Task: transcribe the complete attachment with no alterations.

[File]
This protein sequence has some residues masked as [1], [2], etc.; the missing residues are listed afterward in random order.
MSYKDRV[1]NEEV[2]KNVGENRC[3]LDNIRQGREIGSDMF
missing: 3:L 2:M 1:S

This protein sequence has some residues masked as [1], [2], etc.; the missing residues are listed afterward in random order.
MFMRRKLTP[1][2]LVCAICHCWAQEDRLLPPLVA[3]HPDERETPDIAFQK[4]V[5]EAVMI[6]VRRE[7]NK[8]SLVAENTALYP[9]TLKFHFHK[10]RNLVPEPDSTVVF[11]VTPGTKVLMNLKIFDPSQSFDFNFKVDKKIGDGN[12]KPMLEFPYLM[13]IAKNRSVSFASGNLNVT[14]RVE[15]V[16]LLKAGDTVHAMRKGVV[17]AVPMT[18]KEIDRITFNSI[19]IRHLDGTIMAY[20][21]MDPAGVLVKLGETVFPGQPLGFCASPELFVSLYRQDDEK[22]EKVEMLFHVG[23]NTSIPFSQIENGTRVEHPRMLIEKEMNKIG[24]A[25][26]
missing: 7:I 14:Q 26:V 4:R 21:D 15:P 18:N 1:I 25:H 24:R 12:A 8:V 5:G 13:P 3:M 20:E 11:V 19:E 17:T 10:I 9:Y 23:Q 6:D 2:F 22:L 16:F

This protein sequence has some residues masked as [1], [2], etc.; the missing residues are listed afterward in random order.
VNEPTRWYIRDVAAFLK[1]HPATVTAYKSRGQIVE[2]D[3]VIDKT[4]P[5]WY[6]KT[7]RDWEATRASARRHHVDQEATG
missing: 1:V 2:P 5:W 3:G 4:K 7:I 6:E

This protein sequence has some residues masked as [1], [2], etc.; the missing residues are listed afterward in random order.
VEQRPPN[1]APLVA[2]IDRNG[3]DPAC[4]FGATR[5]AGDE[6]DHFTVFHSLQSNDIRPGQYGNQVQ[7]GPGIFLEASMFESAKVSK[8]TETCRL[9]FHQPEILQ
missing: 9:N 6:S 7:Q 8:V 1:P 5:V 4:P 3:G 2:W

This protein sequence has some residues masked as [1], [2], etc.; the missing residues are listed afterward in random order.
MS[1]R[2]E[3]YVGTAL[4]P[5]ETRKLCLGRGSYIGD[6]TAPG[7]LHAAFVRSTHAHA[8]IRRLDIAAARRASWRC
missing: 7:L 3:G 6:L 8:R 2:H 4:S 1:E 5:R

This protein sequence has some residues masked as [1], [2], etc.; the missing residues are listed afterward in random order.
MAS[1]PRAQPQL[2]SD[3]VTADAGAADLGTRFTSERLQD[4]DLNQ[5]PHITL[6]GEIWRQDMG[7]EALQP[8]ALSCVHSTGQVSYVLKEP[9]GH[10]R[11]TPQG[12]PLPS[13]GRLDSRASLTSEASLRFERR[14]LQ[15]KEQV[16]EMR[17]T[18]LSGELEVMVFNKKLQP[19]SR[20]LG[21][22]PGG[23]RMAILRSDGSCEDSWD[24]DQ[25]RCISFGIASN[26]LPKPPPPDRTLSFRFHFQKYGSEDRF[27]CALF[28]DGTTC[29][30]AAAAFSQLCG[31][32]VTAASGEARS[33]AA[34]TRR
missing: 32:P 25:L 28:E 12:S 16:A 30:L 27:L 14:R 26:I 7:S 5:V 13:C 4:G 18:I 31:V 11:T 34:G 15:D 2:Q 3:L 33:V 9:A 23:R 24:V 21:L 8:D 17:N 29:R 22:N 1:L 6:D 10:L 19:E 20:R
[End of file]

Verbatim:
This protein sequence has some residues masked as [1], [2], etc.; the missing residues are listed afterward in random order.
MSYKDRV[1]NEEV[2]KNVGENRC[3]LDNIRQGREIGSDMF
missing: 3:L 2:M 1:S

This protein sequence has some residues masked as [1], [2], etc.; the missing residues are listed afterward in random order.
MFMRRKLTP[1][2]LVCAICHCWAQEDRLLPPLVA[3]HPDERETPDIAFQK[4]V[5]EAVMI[6]VRRE[7]NK[8]SLVAENTALYP[9]TLKFHFHK[10]RNLVPEPDSTVVF[11]VTPGTKVLMNLKIFDPSQSFDFNFKVDKKIGDGN[12]KPMLEFPYLM[13]IAKNRSVSFASGNLNVT[14]RVE[15]V[16]LLKAGDTVHAMRKGVV[17]AVPMT[18]KEIDRITFNSI[19]IRHLDGTIMAY[20][21]MDPAGVLVKLGETVFPGQPLGFCASPELFVSLYRQDDEK[22]EKVEMLFHVG[23]NTSIPFSQIENGTRVEHPRMLIEKEMNKIG[24]A[25][26]
missing: 7:I 14:Q 26:V 4:R 21:D 15:P 18:N 1:I 25:H 24:R 12:A 8:V 5:G 13:P 3:M 20:E 11:V 19:E 17:T 10:I 9:Y 23:Q 6:D 2:F 22:L 16:F

This protein sequence has some residues masked as [1], [2], etc.; the missing residues are listed afterward in random order.
VNEPTRWYIRDVAAFLK[1]HPATVTAYKSRGQIVE[2]D[3]VIDKT[4]P[5]WY[6]KT[7]RDWEATRASARRHHVDQEATG
missing: 1:V 2:P 5:W 3:G 4:K 7:I 6:E

This protein sequence has some residues masked as [1], [2], etc.; the missing residues are listed afterward in random order.
VEQRPPN[1]APLVA[2]IDRNG[3]DPAC[4]FGATR[5]AGDE[6]DHFTVFHSLQSNDIRPGQYGNQVQ[7]GPGIFLEASMFESAKVSK[8]TETCRL[9]FHQPEILQ
missing: 9:N 6:S 7:Q 8:V 1:P 5:V 4:P 3:G 2:W

This protein sequence has some residues masked as [1], [2], etc.; the missing residues are listed afterward in random order.
MS[1]R[2]E[3]YVGTAL[4]P[5]ETRKLCLGRGSYIGD[6]TAPG[7]LHAAFVRSTHAHA[8]IRRLDIAAARRASWRC
missing: 7:L 3:G 6:L 8:R 2:H 4:S 1:E 5:R

This protein sequence has some residues masked as [1], [2], etc.; the missing residues are listed afterward in random order.
MAS[1]PRAQPQL[2]SD[3]VTADAGAADLGTRFTSERLQD[4]DLNQ[5]PHITL[6]GEIWRQDMG[7]EALQP[8]ALSCVHSTGQVSYVLKEP[9]GH[10]R[11]TPQG[12]PLPS[13]GRLDSRASLTSEASLRFERR[14]LQ[15]KEQV[16]EMR[17]T[18]LSGELEVMVFNKKLQP[19]SR[20]LG[21][22]PGG[23]RMAILRSDGSCEDSWD[24]DQ[25]RCISFGIASN[26]LPKPPPPDRTLSFRFHFQKYGSEDRF[27]CALF[28]DGTTC[29][30]AAAAFSQLCG[31][32]VTAASGEARS[33]AA[34]TRR
missing: 32:P 25:L 28:E 12:S 16:A 30:L 27:L 14:R 26:I 7:S 5:V 13:C 4:G 18:I 31:V 11:T 34:G 15:D 2:Q 3:L 33:V 9:A 23:R 24:V 21:L 8:D 17:N 29:R 22:N 1:L 6:D 10:L 19:E 20:R